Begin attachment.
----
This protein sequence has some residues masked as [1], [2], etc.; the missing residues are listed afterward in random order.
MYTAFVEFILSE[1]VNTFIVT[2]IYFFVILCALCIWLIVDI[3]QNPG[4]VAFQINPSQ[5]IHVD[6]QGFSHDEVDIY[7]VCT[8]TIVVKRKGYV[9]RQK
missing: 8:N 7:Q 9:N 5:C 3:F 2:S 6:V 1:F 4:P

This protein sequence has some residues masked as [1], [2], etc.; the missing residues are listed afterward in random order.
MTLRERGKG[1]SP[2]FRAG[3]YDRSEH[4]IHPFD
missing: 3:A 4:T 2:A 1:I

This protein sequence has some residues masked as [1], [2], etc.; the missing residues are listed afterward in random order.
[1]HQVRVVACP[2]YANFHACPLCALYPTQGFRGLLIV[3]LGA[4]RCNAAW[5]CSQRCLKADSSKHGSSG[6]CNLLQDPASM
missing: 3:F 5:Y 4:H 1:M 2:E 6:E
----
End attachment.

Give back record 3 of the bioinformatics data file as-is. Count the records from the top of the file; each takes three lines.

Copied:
This protein sequence has some residues masked as [1], [2], etc.; the missing residues are listed afterward in random order.
[1]HQVRVVACP[2]YANFHACPLCALYPTQGFRGLLIV[3]LGA[4]RCNAAW[5]CSQRCLKADSSKHGSSG[6]CNLLQDPASM
missing: 3:F 5:Y 4:H 1:M 2:E 6:E